The Landscape of Star FK Radium
If you heard that a band had named themselves after a stadium, what exactly would you expect their music to sound like? Something larger than life? Something you could bang your head to? Something, dare I say, you could fist pump to? Although Star FK Radium is somewhat named for the landmark of HFStivals past, you’re currently more likely to see them at Galaxy Hut rather than the Verizon Center. But the music created by this DC trio has a lot to say, even without lyrics, regardless of the venue.
Star FK Radium is the trio of acoustic guitar (Bill Martien), violin (Alissa Taylor), and drums (Matt Clarke). Their first full length release is entitled “Blue Siberia” which evokes a certain physical landscape of sorrow, beauty and solitude. The music obliges by painting emotion through every step of the album. So much so, the record’s producer, Jason Rubal (Dresden Dolls, Bitter Ruin) is quoted as saying “The music of Star FK Radium may be the most haunting I have ever done, while at the same time the most comforting.”
How do you classify haunting, yet comforting? Some have called their music “Chamber Rock”, while the band has taken to the label of “musicbox”. A living musicbox might be a closer description. All three of them are working moving parts and breathe their own life into the music making it less mechanical and more organic. The music isn’t one type of genre, but a multitude of them, blended as they flow and move from place to place. At times, it’s as if you’re witnessing a sonata being painted over an acoustic rock record.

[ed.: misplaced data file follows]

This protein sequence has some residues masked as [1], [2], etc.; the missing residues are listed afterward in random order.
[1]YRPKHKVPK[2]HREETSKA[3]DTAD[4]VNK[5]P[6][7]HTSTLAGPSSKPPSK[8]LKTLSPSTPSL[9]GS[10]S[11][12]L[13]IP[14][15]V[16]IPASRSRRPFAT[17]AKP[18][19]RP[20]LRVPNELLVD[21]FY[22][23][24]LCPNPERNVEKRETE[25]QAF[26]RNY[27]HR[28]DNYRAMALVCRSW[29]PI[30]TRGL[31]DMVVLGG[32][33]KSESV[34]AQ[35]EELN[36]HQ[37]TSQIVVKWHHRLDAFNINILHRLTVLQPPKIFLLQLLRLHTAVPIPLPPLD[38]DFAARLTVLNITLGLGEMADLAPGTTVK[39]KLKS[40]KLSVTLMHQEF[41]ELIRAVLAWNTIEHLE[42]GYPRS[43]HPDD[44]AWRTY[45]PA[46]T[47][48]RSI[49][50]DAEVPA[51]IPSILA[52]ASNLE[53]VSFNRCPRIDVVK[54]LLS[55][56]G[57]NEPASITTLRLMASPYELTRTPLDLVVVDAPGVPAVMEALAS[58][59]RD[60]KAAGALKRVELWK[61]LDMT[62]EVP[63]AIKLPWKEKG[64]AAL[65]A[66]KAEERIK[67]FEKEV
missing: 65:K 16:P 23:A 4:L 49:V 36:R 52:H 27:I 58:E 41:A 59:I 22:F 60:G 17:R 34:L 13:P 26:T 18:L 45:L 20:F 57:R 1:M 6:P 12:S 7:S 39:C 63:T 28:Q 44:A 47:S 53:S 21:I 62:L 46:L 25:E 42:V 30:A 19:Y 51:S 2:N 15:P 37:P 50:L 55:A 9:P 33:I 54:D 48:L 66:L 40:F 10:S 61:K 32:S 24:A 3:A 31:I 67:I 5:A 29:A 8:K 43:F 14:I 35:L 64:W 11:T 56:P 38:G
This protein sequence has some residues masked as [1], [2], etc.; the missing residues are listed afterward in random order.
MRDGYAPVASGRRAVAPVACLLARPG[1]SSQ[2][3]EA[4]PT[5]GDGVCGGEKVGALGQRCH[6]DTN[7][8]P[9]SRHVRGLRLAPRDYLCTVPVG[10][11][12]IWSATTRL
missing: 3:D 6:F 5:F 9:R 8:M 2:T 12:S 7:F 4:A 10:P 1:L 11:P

The band’s Myspace page has a quote from someone saying their music would make a great soundtrack, and it’s true. I just happened to be listening to “Blue Siberia” during our recent snow storm (round 1) late at night as I looked out the window. There was a street, usually bustling with life, abandoned, and as the snow fell and the wind blew, the streetlights shown down on the snow, highlighting the emptiness of the area. I thought how fitting the two went together. And that’s the thing about this record, it can elicit feelings of discovery mixed with nostalgia. It’s a land not trekked by many. Haunting yet comforting.